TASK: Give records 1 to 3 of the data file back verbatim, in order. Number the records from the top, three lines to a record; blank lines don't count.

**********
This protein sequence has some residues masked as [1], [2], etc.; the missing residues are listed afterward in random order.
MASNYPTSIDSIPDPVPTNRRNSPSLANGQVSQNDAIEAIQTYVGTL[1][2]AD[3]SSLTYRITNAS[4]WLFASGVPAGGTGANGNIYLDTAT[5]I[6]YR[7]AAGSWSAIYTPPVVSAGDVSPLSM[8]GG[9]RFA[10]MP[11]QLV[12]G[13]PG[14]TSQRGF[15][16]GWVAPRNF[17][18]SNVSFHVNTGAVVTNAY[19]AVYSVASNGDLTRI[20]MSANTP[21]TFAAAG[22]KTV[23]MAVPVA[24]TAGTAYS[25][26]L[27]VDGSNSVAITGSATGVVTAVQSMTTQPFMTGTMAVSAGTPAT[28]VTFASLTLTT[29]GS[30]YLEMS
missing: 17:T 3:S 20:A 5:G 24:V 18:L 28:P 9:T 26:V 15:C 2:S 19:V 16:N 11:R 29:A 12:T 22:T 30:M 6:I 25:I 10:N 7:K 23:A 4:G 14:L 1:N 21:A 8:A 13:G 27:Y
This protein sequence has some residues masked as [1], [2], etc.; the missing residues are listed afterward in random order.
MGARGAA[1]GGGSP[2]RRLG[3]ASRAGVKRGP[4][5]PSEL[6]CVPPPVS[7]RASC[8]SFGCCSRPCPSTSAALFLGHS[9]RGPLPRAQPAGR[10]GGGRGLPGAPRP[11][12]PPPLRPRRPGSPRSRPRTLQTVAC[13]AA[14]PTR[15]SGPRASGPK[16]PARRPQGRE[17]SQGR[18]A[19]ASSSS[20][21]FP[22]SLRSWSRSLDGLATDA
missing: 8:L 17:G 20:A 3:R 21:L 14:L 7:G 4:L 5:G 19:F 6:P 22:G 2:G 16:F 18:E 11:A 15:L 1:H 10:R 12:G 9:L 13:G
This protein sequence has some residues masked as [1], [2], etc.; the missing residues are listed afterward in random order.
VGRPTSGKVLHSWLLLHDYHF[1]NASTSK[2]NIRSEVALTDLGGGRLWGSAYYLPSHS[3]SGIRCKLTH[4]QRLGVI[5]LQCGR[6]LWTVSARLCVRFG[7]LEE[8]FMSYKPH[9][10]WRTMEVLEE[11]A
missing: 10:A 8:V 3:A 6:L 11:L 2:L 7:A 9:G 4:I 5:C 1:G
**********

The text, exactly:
This protein sequence has some residues masked as [1], [2], etc.; the missing residues are listed afterward in random order.
MASNYPTSIDSIPDPVPTNRRNSPSLANGQVSQNDAIEAIQTYVGTL[1][2]AD[3]SSLTYRITNAS[4]WLFASGVPAGGTGANGNIYLDTAT[5]I[6]YR[7]AAGSWSAIYTPPVVSAGDVSPLSM[8]GG[9]RFA[10]MP[11]QLV[12]G[13]PG[14]TSQRGF[15][16]GWVAPRNF[17][18]SNVSFHVNTGAVVTNAY[19]AVYSVASNGDLTRI[20]MSANTP[21]TFAAAG[22]KTV[23]MAVPVA[24]TAGTAYS[25][26]L[27]VDGSNSVAITGSATGVVTAVQSMTTQPFMTGTMAVSAGTPAT[28]VTFASLTLTT[29]GS[30]YLEMS
missing: 17:T 3:S 20:A 5:G 24:V 18:L 28:P 9:T 26:V 15:C 2:S 19:V 16:N 11:R 29:A 12:T 22:T 30:M 6:I 25:I 10:N 7:K 23:A 4:G 14:L 1:N 21:A 8:A 13:G 27:Y
This protein sequence has some residues masked as [1], [2], etc.; the missing residues are listed afterward in random order.
MGARGAA[1]GGGSP[2]RRLG[3]ASRAGVKRGP[4][5]PSEL[6]CVPPPVS[7]RASC[8]SFGCCSRPCPSTSAALFLGHS[9]RGPLPRAQPAGR[10]GGGRGLPGAPRP[11][12]PPPLRPRRPGSPRSRPRTLQTVAC[13]AA[14]PTR[15]SGPRASGPK[16]PARRPQGRE[17]SQGR[18]A[19]ASSSS[20][21]FP[22]SLRSWSRSLDGLATDA
missing: 8:L 17:G 20:A 3:R 21:L 14:L 7:G 4:L 5:G 19:F 6:P 22:G 2:G 16:F 18:E 11:A 15:L 1:H 10:R 12:G 9:L 13:G
This protein sequence has some residues masked as [1], [2], etc.; the missing residues are listed afterward in random order.
VGRPTSGKVLHSWLLLHDYHF[1]NASTSK[2]NIRSEVALTDLGGGRLWGSAYYLPSHS[3]SGIRCKLTH[4]QRLGVI[5]LQCGR[6]LWTVSARLCVRFG[7]LEE[8]FMSYKPH[9][10]WRTMEVLEE[11]A
missing: 10:A 8:V 3:A 6:L 11:L 2:L 7:A 9:G 4:I 5:C 1:G